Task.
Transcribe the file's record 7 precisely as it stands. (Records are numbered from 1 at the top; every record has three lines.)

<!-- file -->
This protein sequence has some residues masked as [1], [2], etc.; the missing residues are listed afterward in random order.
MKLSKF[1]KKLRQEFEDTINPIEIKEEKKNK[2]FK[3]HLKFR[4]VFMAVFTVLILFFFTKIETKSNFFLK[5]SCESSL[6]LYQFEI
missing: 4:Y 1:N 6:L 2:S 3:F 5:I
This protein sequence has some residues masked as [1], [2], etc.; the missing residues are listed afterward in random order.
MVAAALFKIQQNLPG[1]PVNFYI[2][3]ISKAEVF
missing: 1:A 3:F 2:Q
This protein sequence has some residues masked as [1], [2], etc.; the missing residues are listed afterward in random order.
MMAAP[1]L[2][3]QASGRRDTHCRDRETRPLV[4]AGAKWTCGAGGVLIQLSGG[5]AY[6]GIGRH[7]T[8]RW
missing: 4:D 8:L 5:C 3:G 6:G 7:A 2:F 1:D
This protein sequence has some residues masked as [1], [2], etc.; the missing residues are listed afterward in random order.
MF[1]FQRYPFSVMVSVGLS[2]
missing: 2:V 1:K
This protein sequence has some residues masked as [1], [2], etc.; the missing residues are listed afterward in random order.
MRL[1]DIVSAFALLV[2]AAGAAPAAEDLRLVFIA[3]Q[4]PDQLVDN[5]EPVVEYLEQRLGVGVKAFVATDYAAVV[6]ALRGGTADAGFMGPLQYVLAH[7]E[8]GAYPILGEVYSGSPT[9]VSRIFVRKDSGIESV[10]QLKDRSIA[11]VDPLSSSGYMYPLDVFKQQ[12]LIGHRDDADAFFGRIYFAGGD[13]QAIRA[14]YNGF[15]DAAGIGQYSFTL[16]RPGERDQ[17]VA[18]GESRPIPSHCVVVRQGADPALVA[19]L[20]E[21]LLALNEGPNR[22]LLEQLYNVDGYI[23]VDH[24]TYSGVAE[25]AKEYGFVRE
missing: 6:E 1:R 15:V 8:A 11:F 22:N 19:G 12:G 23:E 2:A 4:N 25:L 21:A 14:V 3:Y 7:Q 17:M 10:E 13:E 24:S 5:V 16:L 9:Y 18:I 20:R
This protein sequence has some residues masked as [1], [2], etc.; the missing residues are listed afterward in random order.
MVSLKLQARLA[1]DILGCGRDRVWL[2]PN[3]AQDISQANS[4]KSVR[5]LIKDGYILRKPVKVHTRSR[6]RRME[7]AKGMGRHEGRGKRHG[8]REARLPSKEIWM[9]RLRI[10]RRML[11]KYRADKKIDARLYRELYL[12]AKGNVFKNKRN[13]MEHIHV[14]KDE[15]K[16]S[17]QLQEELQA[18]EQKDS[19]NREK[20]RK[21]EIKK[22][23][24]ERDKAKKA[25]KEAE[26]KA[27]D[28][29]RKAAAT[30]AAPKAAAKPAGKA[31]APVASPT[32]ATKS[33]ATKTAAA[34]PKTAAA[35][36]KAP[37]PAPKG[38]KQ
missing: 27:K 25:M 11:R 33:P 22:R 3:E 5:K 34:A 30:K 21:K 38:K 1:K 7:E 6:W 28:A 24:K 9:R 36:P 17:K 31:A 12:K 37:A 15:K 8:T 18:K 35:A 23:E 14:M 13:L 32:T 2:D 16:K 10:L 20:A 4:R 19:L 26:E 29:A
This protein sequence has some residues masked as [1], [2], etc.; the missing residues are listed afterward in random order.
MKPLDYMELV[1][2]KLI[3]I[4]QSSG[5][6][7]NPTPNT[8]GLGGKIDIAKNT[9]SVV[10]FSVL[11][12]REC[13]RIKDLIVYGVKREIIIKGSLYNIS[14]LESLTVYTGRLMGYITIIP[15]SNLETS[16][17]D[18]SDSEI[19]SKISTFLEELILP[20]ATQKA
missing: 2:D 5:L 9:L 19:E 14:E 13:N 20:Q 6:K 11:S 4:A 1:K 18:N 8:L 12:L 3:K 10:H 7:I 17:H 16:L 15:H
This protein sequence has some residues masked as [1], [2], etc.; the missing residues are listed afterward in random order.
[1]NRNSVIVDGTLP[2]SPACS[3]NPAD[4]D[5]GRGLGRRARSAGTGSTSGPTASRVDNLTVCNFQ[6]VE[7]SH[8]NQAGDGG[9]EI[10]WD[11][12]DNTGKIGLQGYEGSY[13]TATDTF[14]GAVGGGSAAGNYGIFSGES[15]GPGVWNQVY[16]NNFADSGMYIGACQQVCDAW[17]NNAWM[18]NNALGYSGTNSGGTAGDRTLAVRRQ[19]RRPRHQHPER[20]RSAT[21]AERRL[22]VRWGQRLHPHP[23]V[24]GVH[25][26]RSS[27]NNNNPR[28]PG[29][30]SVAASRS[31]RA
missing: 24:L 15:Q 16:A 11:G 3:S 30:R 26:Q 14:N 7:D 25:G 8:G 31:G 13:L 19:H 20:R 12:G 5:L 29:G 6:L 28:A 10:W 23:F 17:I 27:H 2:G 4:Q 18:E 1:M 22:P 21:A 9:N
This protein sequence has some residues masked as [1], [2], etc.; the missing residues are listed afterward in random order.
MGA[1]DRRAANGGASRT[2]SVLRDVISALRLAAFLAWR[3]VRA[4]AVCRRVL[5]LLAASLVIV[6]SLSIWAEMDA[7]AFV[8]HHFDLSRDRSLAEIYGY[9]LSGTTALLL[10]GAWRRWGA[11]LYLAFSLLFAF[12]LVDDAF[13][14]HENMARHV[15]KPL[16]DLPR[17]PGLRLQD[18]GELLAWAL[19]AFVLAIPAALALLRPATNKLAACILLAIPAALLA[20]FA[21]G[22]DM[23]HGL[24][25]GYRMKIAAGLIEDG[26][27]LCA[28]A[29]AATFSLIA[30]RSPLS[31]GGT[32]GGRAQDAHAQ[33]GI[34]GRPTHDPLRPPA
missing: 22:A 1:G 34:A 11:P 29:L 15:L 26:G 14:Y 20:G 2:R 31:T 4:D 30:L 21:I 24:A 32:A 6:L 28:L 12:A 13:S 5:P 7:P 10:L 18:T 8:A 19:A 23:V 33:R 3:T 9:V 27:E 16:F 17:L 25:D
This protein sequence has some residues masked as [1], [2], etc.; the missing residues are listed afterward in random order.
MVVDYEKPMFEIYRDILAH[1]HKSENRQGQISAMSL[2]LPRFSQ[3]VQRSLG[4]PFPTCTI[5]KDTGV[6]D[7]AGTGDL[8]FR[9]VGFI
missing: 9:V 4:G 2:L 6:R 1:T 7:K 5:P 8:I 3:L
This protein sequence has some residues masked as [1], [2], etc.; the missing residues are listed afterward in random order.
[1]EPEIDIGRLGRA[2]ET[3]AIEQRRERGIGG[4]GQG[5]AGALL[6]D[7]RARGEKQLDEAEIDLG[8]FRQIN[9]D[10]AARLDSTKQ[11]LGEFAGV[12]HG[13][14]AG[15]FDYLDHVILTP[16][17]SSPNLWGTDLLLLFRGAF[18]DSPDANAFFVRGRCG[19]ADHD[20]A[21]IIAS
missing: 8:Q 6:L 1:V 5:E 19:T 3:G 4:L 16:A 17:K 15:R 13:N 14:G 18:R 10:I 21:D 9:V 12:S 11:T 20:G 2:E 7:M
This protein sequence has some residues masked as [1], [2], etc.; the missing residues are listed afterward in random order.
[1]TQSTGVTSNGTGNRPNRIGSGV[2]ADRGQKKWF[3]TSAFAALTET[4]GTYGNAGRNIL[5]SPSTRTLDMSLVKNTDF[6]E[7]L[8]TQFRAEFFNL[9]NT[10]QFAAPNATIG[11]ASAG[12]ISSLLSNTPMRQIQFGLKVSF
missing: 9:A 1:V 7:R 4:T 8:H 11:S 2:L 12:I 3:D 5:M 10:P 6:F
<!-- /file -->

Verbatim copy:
This protein sequence has some residues masked as [1], [2], etc.; the missing residues are listed afterward in random order.
MKPLDYMELV[1][2]KLI[3]I[4]QSSG[5][6][7]NPTPNT[8]GLGGKIDIAKNT[9]SVV[10]FSVL[11][12]REC[13]RIKDLIVYGVKREIIIKGSLYNIS[14]LESLTVYTGRLMGYITIIP[15]SNLETS[16][17]D[18]SDSEI[19]SKISTFLEELILP[20]ATQKA
missing: 2:D 5:L 9:L 19:E 14:E 13:N 20:Q 6:K 11:S 4:A 1:K 18:N 8:L 12:L 3:K 10:H 7:I 17:H 16:L 15:H